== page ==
9. #9
    Senior Member Retro Grouch's Avatar
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    Quote Originally Posted by operator
    Yeah but you forget sheldons reasoning for putting it nearer to the hub.
    Well, I've never encountered that problem, possibly because I don't ride fast enough to confuse that little reed switch.

  10. #10
    MudLover
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    Quote Originally Posted by Twitchology
    I picked up a Cateye Mity 8 for my fixie, but I noticed in the directions it has no place where it specifies how far from the center of the wheel it should be. Do I just put it anywhere and it figures out where the sensor is on the wheel?

    Also, has anyone used the Mity vs. the Enduro? I have the Mity on my cross bike, but I was thinking I might want the beefier cord of the Enduro for the street. Anyone damage their cord before?

    i also have the Mity 8. I bought it 3 days ago (Saturday). It says in the manual that the magnet must be within 5mm of the little black receiver thingy. On my bike ('05 Giant AC), the closer the magnet and reciever were to the hub, the less clearance there was between the two, so yes, I'd say that the magnet should be installed close to the hub for stronger magnet impulses (thats how the computer determines speed etc.).

    Hope it helped
    "In my eyes, I'm only poking democracy with a sharpened stick, making sure that it is still alive" Marilyn Manson

  11. #11
    Dog is my co-pilot 2manybikes's Avatar
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    Quote Originally Posted by da_empire04
    i also have the Mity 8. I bought it 3 days ago (Saturday). It says in the manual that the magnet must be within 5mm of the little black receiver thingy. On my bike ('05 Giant AC), the closer the magnet and reciever were to the hub, the less clearance there was between the two, so yes, I'd say that the magnet should be installed close to the hub for stronger magnet impulses (thats how the computer determines speed etc.).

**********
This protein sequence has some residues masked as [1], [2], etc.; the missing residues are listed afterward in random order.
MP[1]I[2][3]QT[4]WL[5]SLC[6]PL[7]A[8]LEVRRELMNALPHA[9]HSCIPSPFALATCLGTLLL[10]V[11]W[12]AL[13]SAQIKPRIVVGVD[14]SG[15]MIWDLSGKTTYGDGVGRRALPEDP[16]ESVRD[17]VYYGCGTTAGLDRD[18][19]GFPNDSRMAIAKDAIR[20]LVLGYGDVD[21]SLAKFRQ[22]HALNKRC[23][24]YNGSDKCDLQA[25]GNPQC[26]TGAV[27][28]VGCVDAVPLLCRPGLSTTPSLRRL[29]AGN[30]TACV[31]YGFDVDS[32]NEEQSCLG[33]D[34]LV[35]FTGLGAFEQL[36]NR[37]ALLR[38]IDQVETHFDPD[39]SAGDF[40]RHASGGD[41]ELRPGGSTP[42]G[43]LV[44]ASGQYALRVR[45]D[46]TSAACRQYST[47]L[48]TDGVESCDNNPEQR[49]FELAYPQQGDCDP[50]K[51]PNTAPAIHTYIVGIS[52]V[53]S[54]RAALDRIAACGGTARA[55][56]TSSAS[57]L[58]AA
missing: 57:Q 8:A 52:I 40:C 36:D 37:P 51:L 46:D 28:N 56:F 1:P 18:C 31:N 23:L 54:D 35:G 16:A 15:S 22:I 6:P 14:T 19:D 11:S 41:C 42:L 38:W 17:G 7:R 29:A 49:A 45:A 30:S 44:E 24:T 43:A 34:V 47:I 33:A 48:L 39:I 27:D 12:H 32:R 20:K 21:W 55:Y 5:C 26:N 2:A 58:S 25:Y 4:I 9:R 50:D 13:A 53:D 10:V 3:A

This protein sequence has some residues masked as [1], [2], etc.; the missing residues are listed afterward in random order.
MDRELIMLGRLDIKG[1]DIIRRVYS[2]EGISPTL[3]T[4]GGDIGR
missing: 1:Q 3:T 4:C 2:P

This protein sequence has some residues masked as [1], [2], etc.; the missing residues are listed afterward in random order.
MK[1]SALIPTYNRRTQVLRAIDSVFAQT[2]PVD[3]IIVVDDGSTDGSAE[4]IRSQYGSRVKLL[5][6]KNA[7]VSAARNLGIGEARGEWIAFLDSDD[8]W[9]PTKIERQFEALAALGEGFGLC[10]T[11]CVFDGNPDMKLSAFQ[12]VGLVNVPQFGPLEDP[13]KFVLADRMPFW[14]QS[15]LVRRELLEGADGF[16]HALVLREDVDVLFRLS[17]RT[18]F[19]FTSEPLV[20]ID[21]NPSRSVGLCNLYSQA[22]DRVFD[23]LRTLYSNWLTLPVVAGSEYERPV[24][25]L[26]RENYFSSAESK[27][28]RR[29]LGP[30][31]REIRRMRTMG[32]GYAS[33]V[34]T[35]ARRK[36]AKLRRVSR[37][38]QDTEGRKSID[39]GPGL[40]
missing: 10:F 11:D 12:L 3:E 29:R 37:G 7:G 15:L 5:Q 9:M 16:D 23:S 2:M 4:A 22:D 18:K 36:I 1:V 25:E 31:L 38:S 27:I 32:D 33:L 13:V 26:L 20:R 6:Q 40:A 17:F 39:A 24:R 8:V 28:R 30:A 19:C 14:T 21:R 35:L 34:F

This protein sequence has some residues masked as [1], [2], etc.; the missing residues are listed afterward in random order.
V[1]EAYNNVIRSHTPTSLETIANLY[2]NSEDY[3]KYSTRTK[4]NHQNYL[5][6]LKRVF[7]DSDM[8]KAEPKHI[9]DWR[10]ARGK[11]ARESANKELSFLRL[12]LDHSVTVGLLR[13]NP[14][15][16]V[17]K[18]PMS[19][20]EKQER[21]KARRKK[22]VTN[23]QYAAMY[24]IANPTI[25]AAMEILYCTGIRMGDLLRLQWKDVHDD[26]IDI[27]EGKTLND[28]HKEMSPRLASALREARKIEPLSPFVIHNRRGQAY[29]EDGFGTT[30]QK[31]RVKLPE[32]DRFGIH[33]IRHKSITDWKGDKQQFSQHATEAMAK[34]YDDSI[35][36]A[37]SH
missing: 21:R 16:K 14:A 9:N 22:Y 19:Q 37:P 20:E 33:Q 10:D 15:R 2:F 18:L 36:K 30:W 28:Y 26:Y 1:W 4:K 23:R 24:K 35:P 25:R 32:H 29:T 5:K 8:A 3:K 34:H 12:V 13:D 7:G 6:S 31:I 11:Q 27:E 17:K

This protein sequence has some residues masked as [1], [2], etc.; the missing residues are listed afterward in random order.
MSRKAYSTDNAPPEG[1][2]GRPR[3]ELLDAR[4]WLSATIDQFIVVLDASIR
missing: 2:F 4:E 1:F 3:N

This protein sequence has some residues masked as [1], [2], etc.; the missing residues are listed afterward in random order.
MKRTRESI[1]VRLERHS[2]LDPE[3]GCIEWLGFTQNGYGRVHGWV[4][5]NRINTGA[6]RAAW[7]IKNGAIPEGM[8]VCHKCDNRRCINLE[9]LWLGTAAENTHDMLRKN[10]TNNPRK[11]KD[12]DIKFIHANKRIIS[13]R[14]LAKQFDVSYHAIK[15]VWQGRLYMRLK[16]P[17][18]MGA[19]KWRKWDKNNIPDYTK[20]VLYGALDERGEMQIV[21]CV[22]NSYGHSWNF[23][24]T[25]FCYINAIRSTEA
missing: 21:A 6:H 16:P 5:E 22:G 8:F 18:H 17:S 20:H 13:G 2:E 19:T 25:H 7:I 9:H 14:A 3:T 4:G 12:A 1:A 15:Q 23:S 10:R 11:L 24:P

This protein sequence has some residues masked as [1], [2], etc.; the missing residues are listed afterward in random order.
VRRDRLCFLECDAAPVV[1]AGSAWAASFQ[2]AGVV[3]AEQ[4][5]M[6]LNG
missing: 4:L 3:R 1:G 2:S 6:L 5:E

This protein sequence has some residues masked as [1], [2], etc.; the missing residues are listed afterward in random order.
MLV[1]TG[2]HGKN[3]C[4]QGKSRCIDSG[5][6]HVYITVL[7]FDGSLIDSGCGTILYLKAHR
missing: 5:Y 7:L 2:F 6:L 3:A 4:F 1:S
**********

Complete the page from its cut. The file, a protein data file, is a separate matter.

Hope it helped

    You can't generalize and say all computers should have the sensors close or far from the hub. The different brands and even models of the same brand have magnets and sensors that stick out or are closer to the spokes or the fork. And the forks are different and so are the wheels. Fortunately the distance from the center of the wheel means absolutely nothing to the computer. Some bikes must have the magnet and the sensor almost against the rim to have the magnet/sensor gap correct.

    You just have to put them where the gap is correct from the magnet to the sensor. Period.

  12. #12
    dfw
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    Stercus accidit dfw's Avatar
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    If you have a wireless sensor and you place it close to the hub as Sheldon advises, the transmitter may be too far away from the receiver to work. My hybrid has a wireless computer and I have the sensor mounted high on the fork which is the only way it will work. On one large hill near my house I routinely get the bike as fast as 35 mph and have never noticed any erratic readings at those speeds.